August 01, 2016
The Unforgiven: Beyond Crimes and Punishment
We are often bound to people we do not like, trust or respect through our grudges, fears and hatred. These are people who have hurt, rejected or abandoned us. Some crimes are personal, others hit at the hearts of our race, gender or sexuality. Some have done unthinkable things, others have just offended us. In any case we hold court in our minds and then execute sentences that keep them forever accountable.
We know we are supposed to forgive and move on but we feel that excuses their behavior. If we stop holding our grudge, who will they answer to? Someone has to remember. If we let them off the hook how will we know they have paid for their transgressions? We punish them so we know someone has, because we fear they will do it again. This takes great energy, however, even when it is simply a dialogue in our minds.
Many of us who are seeking justice in the world miss the trials we conduct against ourselves, inside. People who have had Near Death Experiences say that it was not Peter who met them met at the Pearly Gates but a reflection of their own self, giving them a complete life review. In fact their NDE afforded them a second chance to get it right, profoundly changing the course of their lives. We do not have to wait until we almost die, however, to see the trials and punishments we subject ourselves to unconsciously. We just have to look at the scarcity we are trying to overcome.
While we may actually have done something unsavory in this life, or in a past lifetime, many of the judgments we carry about ourselves come from misconceptions about other people’s actions. When a loved one cannot connect because of their dysfunctions, we may think it is due to our own shortcomings. There may even be feelings of inadequacy passed down through our family lines. All we know is that we feel shame and an intangible culpability that deems us unworthy.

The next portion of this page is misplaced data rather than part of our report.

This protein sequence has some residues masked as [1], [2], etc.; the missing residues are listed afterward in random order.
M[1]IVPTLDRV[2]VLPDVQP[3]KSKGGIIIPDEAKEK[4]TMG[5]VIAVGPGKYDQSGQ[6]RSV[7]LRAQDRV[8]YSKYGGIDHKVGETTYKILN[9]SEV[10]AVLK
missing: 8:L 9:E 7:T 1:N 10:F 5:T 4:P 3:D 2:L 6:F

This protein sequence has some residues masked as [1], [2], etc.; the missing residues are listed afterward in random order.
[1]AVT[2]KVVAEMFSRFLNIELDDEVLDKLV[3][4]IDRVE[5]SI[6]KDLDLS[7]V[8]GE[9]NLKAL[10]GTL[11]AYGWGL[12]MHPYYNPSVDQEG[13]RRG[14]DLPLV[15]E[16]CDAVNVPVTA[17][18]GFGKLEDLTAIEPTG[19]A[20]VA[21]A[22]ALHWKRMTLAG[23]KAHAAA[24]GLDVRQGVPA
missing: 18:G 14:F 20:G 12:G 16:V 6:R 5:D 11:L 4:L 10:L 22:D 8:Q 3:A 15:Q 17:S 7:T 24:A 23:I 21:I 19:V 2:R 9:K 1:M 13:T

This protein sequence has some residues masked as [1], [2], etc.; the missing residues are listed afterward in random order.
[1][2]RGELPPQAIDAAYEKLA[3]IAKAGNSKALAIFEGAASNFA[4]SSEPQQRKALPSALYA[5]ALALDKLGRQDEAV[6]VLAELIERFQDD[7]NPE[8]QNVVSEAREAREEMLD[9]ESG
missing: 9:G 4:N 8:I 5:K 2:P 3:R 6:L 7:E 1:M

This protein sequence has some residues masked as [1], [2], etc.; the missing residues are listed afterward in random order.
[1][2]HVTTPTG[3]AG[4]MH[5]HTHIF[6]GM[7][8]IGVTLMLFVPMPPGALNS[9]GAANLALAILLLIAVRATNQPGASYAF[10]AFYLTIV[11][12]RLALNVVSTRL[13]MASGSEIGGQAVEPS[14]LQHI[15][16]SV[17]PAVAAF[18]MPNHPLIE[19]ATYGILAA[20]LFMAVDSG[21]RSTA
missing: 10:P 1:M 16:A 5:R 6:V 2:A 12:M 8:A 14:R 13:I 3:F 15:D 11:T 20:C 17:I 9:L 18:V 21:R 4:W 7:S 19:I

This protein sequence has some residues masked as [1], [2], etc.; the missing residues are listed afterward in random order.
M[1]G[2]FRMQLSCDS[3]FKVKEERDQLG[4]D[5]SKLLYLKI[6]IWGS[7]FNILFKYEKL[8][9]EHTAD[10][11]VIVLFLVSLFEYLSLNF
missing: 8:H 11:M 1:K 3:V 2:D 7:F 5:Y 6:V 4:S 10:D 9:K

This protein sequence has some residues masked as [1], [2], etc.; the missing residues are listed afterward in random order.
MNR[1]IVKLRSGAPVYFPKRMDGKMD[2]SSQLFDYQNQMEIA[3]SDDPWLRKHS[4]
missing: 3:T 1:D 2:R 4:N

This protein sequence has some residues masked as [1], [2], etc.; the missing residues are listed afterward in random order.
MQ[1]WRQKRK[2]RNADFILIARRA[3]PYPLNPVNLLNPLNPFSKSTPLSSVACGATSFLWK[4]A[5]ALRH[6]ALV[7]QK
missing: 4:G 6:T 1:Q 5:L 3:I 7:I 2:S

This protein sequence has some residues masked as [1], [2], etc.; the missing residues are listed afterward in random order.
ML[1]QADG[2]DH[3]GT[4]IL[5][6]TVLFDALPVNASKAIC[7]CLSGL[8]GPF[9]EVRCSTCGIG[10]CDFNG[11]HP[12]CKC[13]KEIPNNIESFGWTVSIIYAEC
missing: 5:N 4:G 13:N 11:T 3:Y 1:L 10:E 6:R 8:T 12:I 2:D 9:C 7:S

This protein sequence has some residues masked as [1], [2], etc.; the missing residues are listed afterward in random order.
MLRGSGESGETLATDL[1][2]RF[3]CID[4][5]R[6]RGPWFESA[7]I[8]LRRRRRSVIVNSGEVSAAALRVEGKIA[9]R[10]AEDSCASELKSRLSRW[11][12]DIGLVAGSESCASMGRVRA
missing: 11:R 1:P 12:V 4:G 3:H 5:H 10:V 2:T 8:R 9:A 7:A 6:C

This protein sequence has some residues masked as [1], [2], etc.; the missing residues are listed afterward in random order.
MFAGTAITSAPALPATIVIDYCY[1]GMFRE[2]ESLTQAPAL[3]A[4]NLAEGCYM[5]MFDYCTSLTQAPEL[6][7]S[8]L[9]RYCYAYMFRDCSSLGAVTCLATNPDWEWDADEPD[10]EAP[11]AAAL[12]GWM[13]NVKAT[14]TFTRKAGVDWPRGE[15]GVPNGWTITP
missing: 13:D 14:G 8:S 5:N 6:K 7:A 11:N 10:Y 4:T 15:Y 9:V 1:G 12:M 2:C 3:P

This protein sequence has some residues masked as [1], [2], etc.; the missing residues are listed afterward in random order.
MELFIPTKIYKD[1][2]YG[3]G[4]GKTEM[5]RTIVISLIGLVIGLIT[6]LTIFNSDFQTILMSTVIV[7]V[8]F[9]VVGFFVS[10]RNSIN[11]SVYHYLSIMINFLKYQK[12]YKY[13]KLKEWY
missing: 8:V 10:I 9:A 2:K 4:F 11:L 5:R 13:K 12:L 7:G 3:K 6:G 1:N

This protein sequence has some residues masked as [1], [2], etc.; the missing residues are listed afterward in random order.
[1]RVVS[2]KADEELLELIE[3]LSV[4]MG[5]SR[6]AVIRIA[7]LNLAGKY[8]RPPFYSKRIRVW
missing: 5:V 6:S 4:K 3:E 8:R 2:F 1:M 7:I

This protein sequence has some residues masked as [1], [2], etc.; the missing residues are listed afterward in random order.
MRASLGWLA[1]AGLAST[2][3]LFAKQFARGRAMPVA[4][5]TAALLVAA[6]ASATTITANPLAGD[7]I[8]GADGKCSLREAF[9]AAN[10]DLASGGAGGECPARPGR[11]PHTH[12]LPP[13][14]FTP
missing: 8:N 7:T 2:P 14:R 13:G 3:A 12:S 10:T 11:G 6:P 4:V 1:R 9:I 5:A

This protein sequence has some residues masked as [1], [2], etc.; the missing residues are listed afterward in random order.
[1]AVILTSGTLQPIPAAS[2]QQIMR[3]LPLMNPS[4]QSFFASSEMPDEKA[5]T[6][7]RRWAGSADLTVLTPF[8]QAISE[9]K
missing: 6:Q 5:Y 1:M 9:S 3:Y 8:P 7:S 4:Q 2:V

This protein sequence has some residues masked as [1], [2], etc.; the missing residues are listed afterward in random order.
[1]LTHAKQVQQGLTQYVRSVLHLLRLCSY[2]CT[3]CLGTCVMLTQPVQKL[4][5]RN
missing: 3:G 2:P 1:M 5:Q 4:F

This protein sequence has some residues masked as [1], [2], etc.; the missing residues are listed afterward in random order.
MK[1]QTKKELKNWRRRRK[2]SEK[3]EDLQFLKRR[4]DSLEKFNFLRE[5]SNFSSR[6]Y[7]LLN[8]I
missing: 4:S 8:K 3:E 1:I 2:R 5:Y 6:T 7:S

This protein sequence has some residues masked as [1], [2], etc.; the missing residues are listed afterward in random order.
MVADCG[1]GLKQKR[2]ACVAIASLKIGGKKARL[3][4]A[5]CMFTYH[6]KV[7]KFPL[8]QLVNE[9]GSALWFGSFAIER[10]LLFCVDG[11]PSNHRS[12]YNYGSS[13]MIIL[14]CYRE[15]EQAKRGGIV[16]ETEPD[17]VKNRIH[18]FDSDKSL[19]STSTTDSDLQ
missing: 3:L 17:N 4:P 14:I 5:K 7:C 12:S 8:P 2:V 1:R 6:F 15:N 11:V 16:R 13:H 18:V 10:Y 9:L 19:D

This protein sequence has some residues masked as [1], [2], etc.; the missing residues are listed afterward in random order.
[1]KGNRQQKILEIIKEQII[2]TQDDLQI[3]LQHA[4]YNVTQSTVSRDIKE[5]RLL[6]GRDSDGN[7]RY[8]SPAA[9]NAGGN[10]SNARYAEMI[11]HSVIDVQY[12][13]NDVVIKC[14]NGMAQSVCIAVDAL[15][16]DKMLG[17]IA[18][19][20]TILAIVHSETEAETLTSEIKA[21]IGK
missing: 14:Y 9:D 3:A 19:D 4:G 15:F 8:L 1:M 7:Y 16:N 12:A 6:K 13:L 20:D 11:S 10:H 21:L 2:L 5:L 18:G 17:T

Scarcity is the unconscious punishment many of us accept for our perceived transgressions. Perhaps it is money, social status or even love from an equal partner. When we feel we do not deserve it, we will sabotage ourselves and settle for less. We then begin the long uphill battle of trying to redeem ourselves, pitting ourselves forever against another, striving for what we, alone, have denied ourselves. Worthiness is an evaluation, however, a judgement someone has made. It is not an intrinsic personal characteristic. If you are caught in lack, ask yourself… Who has made this judgment?
A lifetime is not meant to be a long penance for misdeeds and misconduct, real or imagined. In accepting ourselves as we are we can stop asking others to punish us. This is not a penal colony made of thistles and thorns, unless we make it so. It is a beautiful garden planet. The hate must go, the self hate, the hate of others. It is divisive and only creates more strife. We all make mistakes. Some are worse than others, some deserve a period of reflection and punishment, to be sure. Our true crimes, however, come from not doing the healing work necessary to take responsibility for our actions and learn from them. Ultimately we must process the pain, forgive ourselves, forgive others, and then let it go.
Peace starts within. Divisiveness exists in the world as long as judgement exists within the individuals that comprise it. To forgive does not mean we condone bad behavior, it means we accept what happened and turn it over. Remember! Learn! Then cultivate a trust in something higher. Open up and then let it go! By creating oneness within, we do our part in healing the world!
Christina Allen’s work as an Intuitive, Healer, Teacher and Founder and Director of the Austin Shamanic Center, combines a strong science background (BA Physics, MS Neuroscience) with decades of applied ancient spiritual wisdom (Master Yogi, Reiki Master, and profound Shamanic Healing based on Q’ero Indian traditions of Peru). Learn more about making private appointments, and upcoming classes, at www.AustinShamanicCenter.com or (512) 391-9829.
© Austin All Natural, August, 2016